Date: Tue, 04 Oct 2011 10:25:48

Author: --- "Dale E. Stille"

Subject: Re: Air Track Collision "Discovery"

Post:

Terry,

I would have thought that a horizontal mounting would be better as there
are significant eddy currents between the track and the magnet if the
magnet is too close. I'm thinking you will want to check the velocity
vs distance of the two arrangements. I know I was surprised at how much
the effect of eddy current damping was on the cart.

Later,
Dale

On 10/4/2011 9:31 AM, J. Terrence Klopcic wrote:
> Please ignore/excuse this "revelation" if it is already well-known.
> However, for those who, like me, hadn't known ...
>
> In our elastically-colliding-gliders-on-an-airtrack experiment, we use
> repelling magnets to avoid the losses associated with physical contact.
> The arrangement was to tape a little button magnet on each colliding
> glider with like poles facing outward. Although the collisions appeared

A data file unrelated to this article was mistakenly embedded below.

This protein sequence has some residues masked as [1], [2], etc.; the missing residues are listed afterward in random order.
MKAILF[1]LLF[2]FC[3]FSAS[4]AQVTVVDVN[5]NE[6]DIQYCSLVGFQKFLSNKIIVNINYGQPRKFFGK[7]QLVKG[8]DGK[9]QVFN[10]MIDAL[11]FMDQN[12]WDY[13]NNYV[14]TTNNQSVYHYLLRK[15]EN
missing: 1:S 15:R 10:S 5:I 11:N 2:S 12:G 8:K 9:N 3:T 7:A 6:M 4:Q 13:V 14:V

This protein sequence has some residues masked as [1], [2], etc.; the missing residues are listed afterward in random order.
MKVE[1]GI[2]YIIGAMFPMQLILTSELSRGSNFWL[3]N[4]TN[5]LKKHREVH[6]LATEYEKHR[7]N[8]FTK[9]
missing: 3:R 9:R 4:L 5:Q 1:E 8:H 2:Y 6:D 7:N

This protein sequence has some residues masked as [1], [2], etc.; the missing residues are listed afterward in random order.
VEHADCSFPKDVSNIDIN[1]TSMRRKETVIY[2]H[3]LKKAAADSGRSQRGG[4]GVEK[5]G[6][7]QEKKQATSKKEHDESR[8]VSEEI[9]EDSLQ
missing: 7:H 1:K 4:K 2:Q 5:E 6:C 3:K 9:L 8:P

> smooth to the eye, we found that the calculated momentum and energy was
> not well conserved, especially when a smaller glider was pushed into a
> larger one. We surmised - and confirmed with high speed photography -
> that the opposing magnetic fields caused the gliders to tip slightly as
> one magnet is repelled to move above the other. Tipping, of course,
> destroys conservation since any tipping causes a jetting of the
> supporting air cushion and any touching of the glider to the track is
> fatal.
>
> This year, we introduced a remedy that seems to be resulting in far
> better momentum and energy conservation. Instead of using button magnets
> with opposing poles, we bought some small cylindrical magnets and
> mounted them with their poles vertical. Since the magnets on both
> gliders have their poles similarly aligned, they still repel, of course.
> However, if one considers the shape of the magnetic field from a bar
> magnet, one notices that the vertical gradient of the field is somewhat
> lower along the side of the bar than at the poles. We believe that this
> smaller gradient results in less tipping force, thus lessening the
> creation of outside forces on the glider system.
>
> Again, if this is old news to you, please ignore this e-mail. if you
> find it potentially useful, enjoy.
>
> Terry
>
> P.S. When taping anything to a glider, take care not to cover the air
> passage on the top of the "V". Doing so creates a little jet engine. :-[
>



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